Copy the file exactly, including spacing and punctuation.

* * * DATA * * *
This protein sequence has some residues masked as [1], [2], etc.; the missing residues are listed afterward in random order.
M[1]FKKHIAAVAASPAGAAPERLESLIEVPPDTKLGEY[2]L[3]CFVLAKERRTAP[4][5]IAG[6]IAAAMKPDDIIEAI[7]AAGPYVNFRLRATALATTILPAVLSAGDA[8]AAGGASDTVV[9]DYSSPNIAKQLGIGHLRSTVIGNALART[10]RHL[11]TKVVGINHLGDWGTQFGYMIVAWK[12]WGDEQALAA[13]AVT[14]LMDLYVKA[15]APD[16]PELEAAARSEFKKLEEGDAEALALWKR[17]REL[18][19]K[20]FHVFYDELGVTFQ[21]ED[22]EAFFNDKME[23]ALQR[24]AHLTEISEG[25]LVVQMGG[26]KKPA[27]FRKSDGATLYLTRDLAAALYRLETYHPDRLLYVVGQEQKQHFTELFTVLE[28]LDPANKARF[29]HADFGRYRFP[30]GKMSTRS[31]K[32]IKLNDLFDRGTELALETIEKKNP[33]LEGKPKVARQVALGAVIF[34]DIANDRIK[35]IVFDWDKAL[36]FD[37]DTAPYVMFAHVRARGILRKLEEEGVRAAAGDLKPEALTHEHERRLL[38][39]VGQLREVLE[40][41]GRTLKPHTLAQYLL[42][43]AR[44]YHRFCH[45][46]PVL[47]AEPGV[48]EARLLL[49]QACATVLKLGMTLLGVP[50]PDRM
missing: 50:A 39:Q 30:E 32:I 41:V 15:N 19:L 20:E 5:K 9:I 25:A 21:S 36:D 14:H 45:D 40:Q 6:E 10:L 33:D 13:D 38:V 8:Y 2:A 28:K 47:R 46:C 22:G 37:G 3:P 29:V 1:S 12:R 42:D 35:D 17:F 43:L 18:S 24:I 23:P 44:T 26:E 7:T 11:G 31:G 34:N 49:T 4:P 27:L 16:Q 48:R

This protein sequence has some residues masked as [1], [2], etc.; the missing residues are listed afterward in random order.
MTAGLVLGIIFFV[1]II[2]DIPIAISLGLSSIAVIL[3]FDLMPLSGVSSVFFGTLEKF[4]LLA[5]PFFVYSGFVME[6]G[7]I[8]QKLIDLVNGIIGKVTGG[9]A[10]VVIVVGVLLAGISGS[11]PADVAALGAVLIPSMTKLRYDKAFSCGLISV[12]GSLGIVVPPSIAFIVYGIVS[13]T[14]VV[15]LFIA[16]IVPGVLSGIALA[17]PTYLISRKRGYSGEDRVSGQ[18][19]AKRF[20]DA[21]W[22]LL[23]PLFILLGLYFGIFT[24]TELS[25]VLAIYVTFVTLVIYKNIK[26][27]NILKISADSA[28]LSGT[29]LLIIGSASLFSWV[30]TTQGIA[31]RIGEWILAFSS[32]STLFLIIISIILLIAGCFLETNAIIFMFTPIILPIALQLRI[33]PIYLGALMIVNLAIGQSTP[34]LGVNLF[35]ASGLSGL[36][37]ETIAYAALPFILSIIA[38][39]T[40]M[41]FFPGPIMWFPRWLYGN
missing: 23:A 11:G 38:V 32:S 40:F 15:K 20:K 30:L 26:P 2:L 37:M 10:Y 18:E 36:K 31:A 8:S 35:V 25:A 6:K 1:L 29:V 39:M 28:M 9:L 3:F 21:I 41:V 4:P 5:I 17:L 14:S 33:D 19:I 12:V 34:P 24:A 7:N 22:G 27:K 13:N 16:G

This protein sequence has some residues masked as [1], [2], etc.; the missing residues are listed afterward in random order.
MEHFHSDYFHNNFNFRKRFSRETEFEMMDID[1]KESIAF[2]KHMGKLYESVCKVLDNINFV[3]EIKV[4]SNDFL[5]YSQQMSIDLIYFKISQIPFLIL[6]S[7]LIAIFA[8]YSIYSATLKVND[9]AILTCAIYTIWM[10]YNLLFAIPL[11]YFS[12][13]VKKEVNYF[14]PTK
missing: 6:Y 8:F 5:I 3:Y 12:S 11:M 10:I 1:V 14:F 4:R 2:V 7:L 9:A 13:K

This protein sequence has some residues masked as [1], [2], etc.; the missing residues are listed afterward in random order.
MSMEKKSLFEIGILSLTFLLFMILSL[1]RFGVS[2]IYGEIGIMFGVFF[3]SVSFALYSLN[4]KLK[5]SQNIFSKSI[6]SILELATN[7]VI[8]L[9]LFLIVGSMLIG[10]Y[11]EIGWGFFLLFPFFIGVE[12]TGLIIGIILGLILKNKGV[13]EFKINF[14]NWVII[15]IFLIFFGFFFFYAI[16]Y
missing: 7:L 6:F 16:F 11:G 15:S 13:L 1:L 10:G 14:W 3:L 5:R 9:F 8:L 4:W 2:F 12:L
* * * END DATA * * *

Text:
This protein sequence has some residues masked as [1], [2], etc.; the missing residues are listed afterward in random order.
M[1]FKKHIAAVAASPAGAAPERLESLIEVPPDTKLGEY[2]L[3]CFVLAKERRTAP[4][5]IAG[6]IAAAMKPDDIIEAI[7]AAGPYVNFRLRATALATTILPAVLSAGDA[8]AAGGASDTVV[9]DYSSPNIAKQLGIGHLRSTVIGNALART[10]RHL[11]TKVVGINHLGDWGTQFGYMIVAWK[12]WGDEQALAA[13]AVT[14]LMDLYVKA[15]APD[16]PELEAAARSEFKKLEEGDAEALALWKR[17]REL[18][19]K[20]FHVFYDELGVTFQ[21]ED[22]EAFFNDKME[23]ALQR[24]AHLTEISEG[25]LVVQMGG[26]KKPA[27]FRKSDGATLYLTRDLAAALYRLETYHPDRLLYVVGQEQKQHFTELFTVLE[28]LDPANKARF[29]HADFGRYRFP[30]GKMSTRS[31]K[32]IKLNDLFDRGTELALETIEKKNP[33]LEGKPKVARQVALGAVIF[34]DIANDRIK[35]IVFDWDKAL[36]FD[37]DTAPYVMFAHVRARGILRKLEEEGVRAAAGDLKPEALTHEHERRLL[38][39]VGQLREVLE[40][41]GRTLKPHTLAQYLL[42][43]AR[44]YHRFCH[45][46]PVL[47]AEPGV[48]EARLLL[49]QACATVLKLGMTLLGVP[50]PDRM
missing: 50:A 39:Q 30:E 32:I 41:V 15:N 19:L 20:E 5:K 9:I 25:A 21:S 36:D 14:H 45:D 40:Q 6:E 10:L 33:D 13:D 38:V 8:Y 2:A 28:K 47:R 46:C 22:G 37:G 3:P 29:V 1:S 12:R 42:D 35:D 17:F 43:L 18:S 24:I 23:P 44:T 26:E 7:T 11:G 31:G 34:N 49:T 4:P 27:L 16:Q 48:R

This protein sequence has some residues masked as [1], [2], etc.; the missing residues are listed afterward in random order.
MTAGLVLGIIFFV[1]II[2]DIPIAISLGLSSIAVIL[3]FDLMPLSGVSSVFFGTLEKF[4]LLA[5]PFFVYSGFVME[6]G[7]I[8]QKLIDLVNGIIGKVTGG[9]A[10]VVIVVGVLLAGISGS[11]PADVAALGAVLIPSMTKLRYDKAFSCGLISV[12]GSLGIVVPPSIAFIVYGIVS[13]T[14]VV[15]LFIA[16]IVPGVLSGIALA[17]PTYLISRKRGYSGEDRVSGQ[18][19]AKRF[20]DA[21]W[22]LL[23]PLFILLGLYFGIFT[24]TELS[25]VLAIYVTFVTLVIYKNIK[26][27]NILKISADSA[28]LSGT[29]LLIIGSASLFSWV[30]TTQGIA[31]RIGEWILAFSS[32]STLFLIIISIILLIAGCFLETNAIIFMFTPIILPIALQLRI[33]PIYLGALMIVNLAIGQSTP[34]LGVNLF[35]ASGLSGL[36][37]ETIAYAALPFILSIIA[38][39]T[40]M[41]FFPGPIMWFPRWLYGN
missing: 23:A 11:G 38:V 32:S 40:F 15:K 20:K 30:L 26:P 2:L 37:M 10:Y 18:E 36:K 31:A 8:S 35:V 25:A 6:K 1:L 29:V 39:M 28:M 9:L 3:F 21:I 41:V 4:P 5:I 17:L 14:S 33:D 19:I 12:V 34:P 24:A 7:N 22:G 27:K 13:N 16:G

This protein sequence has some residues masked as [1], [2], etc.; the missing residues are listed afterward in random order.
MEHFHSDYFHNNFNFRKRFSRETEFEMMDID[1]KESIAF[2]KHMGKLYESVCKVLDNINFV[3]EIKV[4]SNDFL[5]YSQQMSIDLIYFKISQIPFLIL[6]S[7]LIAIFA[8]YSIYSATLKVND[9]AILTCAIYTIWM[10]YNLLFAIPL[11]YFS[12][13]VKKEVNYF[14]PTK
missing: 6:Y 8:F 5:I 3:Y 12:S 11:M 10:I 1:V 14:F 4:R 2:V 7:L 9:A 13:K

This protein sequence has some residues masked as [1], [2], etc.; the missing residues are listed afterward in random order.
MSMEKKSLFEIGILSLTFLLFMILSL[1]RFGVS[2]IYGEIGIMFGVFF[3]SVSFALYSLN[4]KLK[5]SQNIFSKSI[6]SILELATN[7]VI[8]L[9]LFLIVGSMLIG[10]Y[11]EIGWGFFLLFPFFIGVE[12]TGLIIGIILGLILKNKGV[13]EFKINF[14]NWVII[15]IFLIFFGFFFFYAI[16]Y
missing: 7:L 6:F 16:F 11:G 15:S 13:L 1:L 10:G 14:W 3:L 5:R 9:F 8:L 4:W 2:F 12:L